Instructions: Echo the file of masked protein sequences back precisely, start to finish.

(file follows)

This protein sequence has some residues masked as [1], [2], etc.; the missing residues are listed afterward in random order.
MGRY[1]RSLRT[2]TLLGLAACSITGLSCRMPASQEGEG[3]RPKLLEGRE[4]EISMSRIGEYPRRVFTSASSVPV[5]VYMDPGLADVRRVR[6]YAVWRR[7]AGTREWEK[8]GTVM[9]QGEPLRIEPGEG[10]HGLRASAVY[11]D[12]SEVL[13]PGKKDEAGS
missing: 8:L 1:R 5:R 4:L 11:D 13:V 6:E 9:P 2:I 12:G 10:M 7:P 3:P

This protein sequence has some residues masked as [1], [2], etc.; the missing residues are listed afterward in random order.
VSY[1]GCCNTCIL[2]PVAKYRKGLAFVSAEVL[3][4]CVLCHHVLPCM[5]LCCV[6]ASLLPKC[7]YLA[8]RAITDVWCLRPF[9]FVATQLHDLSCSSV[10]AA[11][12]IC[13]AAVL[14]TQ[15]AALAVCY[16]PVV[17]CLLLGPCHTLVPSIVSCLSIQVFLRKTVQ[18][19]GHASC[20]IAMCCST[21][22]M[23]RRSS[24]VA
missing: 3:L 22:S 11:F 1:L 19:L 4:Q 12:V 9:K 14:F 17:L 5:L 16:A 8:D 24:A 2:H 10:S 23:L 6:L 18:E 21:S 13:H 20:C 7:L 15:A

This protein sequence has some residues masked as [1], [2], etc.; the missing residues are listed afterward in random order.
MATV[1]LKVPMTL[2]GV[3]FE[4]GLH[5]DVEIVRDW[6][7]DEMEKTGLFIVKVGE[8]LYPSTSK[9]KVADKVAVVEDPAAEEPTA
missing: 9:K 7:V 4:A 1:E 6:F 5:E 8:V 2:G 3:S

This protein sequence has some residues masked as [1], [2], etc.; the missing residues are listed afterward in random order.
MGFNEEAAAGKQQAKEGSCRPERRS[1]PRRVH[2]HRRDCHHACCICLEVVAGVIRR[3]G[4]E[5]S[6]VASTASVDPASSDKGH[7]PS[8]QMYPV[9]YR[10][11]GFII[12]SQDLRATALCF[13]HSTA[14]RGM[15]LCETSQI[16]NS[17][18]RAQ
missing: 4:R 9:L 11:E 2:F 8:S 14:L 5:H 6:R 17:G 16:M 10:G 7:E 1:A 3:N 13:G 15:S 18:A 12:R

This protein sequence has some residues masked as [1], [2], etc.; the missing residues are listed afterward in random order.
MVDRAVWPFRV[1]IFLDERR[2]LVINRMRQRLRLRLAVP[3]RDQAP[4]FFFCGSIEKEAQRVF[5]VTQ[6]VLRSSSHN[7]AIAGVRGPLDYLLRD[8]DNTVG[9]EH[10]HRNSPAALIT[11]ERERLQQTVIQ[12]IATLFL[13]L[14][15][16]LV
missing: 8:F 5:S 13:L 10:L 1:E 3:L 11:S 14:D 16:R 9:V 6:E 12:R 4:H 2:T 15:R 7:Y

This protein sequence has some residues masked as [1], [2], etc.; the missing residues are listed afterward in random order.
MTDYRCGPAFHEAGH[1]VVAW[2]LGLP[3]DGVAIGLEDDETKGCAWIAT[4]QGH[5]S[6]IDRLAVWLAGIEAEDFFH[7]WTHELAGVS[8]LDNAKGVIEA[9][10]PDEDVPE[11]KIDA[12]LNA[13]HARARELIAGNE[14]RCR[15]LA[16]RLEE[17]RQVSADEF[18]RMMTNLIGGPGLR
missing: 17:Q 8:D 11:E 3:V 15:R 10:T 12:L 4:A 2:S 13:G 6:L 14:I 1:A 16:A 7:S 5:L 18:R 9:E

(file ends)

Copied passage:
This protein sequence has some residues masked as [1], [2], etc.; the missing residues are listed afterward in random order.
MGRY[1]RSLRT[2]TLLGLAACSITGLSCRMPASQEGEG[3]RPKLLEGRE[4]EISMSRIGEYPRRVFTSASSVPV[5]VYMDPGLADVRRVR[6]YAVWRR[7]AGTREWEK[8]GTVM[9]QGEPLRIEPGEG[10]HGLRASAVY[11]D[12]SEVL[13]PGKKDEAGS
missing: 8:L 1:R 5:R 4:L 11:D 13:V 6:E 9:P 2:I 12:G 10:M 7:P 3:P

This protein sequence has some residues masked as [1], [2], etc.; the missing residues are listed afterward in random order.
VSY[1]GCCNTCIL[2]PVAKYRKGLAFVSAEVL[3][4]CVLCHHVLPCM[5]LCCV[6]ASLLPKC[7]YLA[8]RAITDVWCLRPF[9]FVATQLHDLSCSSV[10]AA[11][12]IC[13]AAVL[14]TQ[15]AALAVCY[16]PVV[17]CLLLGPCHTLVPSIVSCLSIQVFLRKTVQ[18][19]GHASC[20]IAMCCST[21][22]M[23]RRSS[24]VA
missing: 3:L 22:S 11:F 1:L 19:L 4:Q 12:V 9:K 14:F 17:L 5:L 16:A 8:D 24:A 2:H 10:S 23:L 6:L 18:E 21:S 13:H 20:C 7:L 15:A

This protein sequence has some residues masked as [1], [2], etc.; the missing residues are listed afterward in random order.
MATV[1]LKVPMTL[2]GV[3]FE[4]GLH[5]DVEIVRDW[6][7]DEMEKTGLFIVKVGE[8]LYPSTSK[9]KVADKVAVVEDPAAEEPTA
missing: 9:K 7:V 4:A 1:E 6:F 5:E 8:V 2:G 3:S

This protein sequence has some residues masked as [1], [2], etc.; the missing residues are listed afterward in random order.
MGFNEEAAAGKQQAKEGSCRPERRS[1]PRRVH[2]HRRDCHHACCICLEVVAGVIRR[3]G[4]E[5]S[6]VASTASVDPASSDKGH[7]PS[8]QMYPV[9]YR[10][11]GFII[12]SQDLRATALCF[13]HSTA[14]RGM[15]LCETSQI[16]NS[17][18]RAQ
missing: 4:R 9:L 11:E 2:F 8:S 14:L 5:H 6:R 17:G 16:M 10:G 7:E 1:A 3:N 13:G 15:S 18:A 12:R

This protein sequence has some residues masked as [1], [2], etc.; the missing residues are listed afterward in random order.
MVDRAVWPFRV[1]IFLDERR[2]LVINRMRQRLRLRLAVP[3]RDQAP[4]FFFCGSIEKEAQRVF[5]VTQ[6]VLRSSSHN[7]AIAGVRGPLDYLLRD[8]DNTVG[9]EH[10]HRNSPAALIT[11]ERERLQQTVIQ[12]IATLFL[13]L[14][15][16]LV
missing: 8:F 5:S 13:L 10:L 1:E 3:L 11:S 14:D 16:R 9:V 6:E 12:R 4:H 2:T 15:R 7:Y

This protein sequence has some residues masked as [1], [2], etc.; the missing residues are listed afterward in random order.
MTDYRCGPAFHEAGH[1]VVAW[2]LGLP[3]DGVAIGLEDDETKGCAWIAT[4]QGH[5]S[6]IDRLAVWLAGIEAEDFFH[7]WTHELAGVS[8]LDNAKGVIEA[9][10]PDEDVPE[11]KIDA[12]LNA[13]HARARELIAGNE[14]RCR[15]LA[16]RLEE[17]RQVSADEF[18]RMMTNLIGGPGLR
missing: 17:Q 8:D 11:E 3:V 15:R 10:T 12:L 4:A 2:S 13:G 6:L 14:I 1:A 16:A 7:S 5:L 18:R 9:E